Real-time PCR method for the detection and quantification of Acanthamoeba species in various types of water samples
- 545 Downloads
In this study, a quantitative real-time PCR was developed to detect and quantify Acanthamoeba spp. in various environmental water samples. The water samples were taken from watershed, water treatment plant, and three thermal spring recreation areas. The overall detection rate was 14.2 % (25/176) for Acanthamoeba spp. The percentages of samples containing Acanthamoeba spp. from river water, raw drinking water, and thermal spring water were 13 % (13/100), 25 % (7/28), and 10.4 % (5/48), respectively. Acanthamoeba spp. concentrations were determined according to SYBR Green quantitative real-time PCR. A plasmid-based standard curve was constructed to determine the Acanthamoeba concentration using dilution factors for achieving 1.36 × 109 gene copies per PCR for 18S rRNA gene in Acanthamoeba spp. The resulting concentrations varied by the type of water, in the range of 46–2.6 × 102 cells/l in positive raw drinking water, 2.7 × 102–1.5 × 104 cells/l in river water, and 54–1.7 × 103 cells/l in thermal spring water. The presence of Acanthamoeba spp. in the raw drinking water samples was also found to have a significant difference with heterotrophic plate count. The presence of Acanthamoeba spp. in various aquatic environments may be a potential health hazard and must be further evaluated.
KeywordsWater Quality Parameter River Water Sample Heterotrophic Plate Count Acanthamoeba Keratitis Thermal Spring Water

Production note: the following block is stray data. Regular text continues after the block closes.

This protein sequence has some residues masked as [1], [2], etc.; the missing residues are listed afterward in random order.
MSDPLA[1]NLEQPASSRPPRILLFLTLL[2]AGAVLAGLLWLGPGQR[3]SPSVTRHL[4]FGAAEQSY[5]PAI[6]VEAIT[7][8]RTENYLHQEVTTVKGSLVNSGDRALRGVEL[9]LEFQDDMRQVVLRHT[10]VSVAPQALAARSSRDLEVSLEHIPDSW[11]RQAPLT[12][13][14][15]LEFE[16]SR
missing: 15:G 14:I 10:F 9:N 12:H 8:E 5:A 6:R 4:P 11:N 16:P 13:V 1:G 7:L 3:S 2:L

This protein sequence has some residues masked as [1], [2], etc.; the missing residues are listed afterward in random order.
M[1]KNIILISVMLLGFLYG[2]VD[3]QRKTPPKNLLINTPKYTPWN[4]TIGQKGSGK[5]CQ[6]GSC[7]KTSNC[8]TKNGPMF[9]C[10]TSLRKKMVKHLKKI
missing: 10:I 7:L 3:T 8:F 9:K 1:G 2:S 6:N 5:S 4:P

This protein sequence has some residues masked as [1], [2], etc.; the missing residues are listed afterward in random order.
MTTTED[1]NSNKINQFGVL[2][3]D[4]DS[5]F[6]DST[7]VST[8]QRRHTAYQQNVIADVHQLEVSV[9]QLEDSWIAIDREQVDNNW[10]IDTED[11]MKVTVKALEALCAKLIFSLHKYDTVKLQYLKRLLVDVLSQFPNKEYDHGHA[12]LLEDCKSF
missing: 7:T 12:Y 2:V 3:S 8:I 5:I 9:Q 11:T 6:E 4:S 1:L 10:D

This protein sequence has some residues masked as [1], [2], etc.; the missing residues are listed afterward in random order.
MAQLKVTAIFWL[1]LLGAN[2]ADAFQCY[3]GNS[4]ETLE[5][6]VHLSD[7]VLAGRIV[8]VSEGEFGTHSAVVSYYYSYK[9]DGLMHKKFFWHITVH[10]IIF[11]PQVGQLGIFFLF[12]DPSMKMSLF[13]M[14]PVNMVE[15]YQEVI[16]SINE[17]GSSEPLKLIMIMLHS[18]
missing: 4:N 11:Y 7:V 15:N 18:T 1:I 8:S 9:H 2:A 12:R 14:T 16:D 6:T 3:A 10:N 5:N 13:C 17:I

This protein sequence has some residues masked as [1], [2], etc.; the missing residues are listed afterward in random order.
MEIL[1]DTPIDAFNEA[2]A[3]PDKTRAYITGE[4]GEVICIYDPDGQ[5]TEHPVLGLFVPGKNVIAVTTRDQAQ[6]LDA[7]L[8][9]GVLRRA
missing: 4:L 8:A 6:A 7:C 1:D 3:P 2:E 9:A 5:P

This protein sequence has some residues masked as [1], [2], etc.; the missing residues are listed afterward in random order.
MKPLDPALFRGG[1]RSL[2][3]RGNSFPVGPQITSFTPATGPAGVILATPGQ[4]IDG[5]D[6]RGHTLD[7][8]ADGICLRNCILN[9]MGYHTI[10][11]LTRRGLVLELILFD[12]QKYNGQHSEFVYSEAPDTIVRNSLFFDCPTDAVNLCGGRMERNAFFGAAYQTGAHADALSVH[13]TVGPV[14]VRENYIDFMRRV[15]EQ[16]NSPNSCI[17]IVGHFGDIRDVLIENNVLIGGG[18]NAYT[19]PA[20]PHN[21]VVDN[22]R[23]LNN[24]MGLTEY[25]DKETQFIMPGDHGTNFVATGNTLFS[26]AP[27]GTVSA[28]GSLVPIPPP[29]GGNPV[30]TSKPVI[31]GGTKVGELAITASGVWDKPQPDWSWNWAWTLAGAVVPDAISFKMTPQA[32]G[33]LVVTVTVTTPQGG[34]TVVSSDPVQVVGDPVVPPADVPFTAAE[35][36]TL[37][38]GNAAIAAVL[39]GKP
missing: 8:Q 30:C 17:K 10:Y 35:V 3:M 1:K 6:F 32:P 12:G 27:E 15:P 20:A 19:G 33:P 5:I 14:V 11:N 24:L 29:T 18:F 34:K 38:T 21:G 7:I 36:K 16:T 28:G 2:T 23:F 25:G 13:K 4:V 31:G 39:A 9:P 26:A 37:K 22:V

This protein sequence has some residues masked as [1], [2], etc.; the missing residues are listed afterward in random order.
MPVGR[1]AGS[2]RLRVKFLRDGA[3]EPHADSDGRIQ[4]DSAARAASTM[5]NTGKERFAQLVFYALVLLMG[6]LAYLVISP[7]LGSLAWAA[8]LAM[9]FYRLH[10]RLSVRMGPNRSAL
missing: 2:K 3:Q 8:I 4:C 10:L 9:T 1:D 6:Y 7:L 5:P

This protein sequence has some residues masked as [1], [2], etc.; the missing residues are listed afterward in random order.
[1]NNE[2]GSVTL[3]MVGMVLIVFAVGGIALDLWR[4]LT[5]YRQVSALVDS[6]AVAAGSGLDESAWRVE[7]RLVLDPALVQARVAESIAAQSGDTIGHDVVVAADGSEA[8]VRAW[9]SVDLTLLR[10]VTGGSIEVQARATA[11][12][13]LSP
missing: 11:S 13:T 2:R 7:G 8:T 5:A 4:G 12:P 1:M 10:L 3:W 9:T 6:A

This work was supported by a research grant from the National Science Council of Taiwan, Republic of China (NSC 100-2116-M-194-004-MY2).
- Amorn L, Chantira S, Somchai B, Yaowalark S (2005) Free-living ameba contamination in natural hot springs in Thailand. Southeast Asian J Trop Med Public Health 36:1–5Google Scholar
- APHA (2005) Standard method for the examination of water and wastewater. APHA, WEF and AWWA, Washington, D.CGoogle Scholar
- Fields BS (1993) Legionella and protozoa: interaction of a pathogen and its natural host. In: Barbaree JM, Breiman RF, Dufour AP (eds) Legionella: current status and emerging perspectives. ASM, Washington, D.C., pp 70–72Google Scholar
- Lorenzo-Morales J, Ortega-Rivas A, Martínez E, Khoubbane M, Artigas P, Periago MV, Foronda P, Abreu-Acosta N, Valladares B, Mas-Coma S (2006) Acanthamoeba isolates belonging to T1, T2, T3, T4 and T7 genotypes from environmental freshwater samples in the Nile Delta region, Egypt. Acta Protozool 100:63–69Google Scholar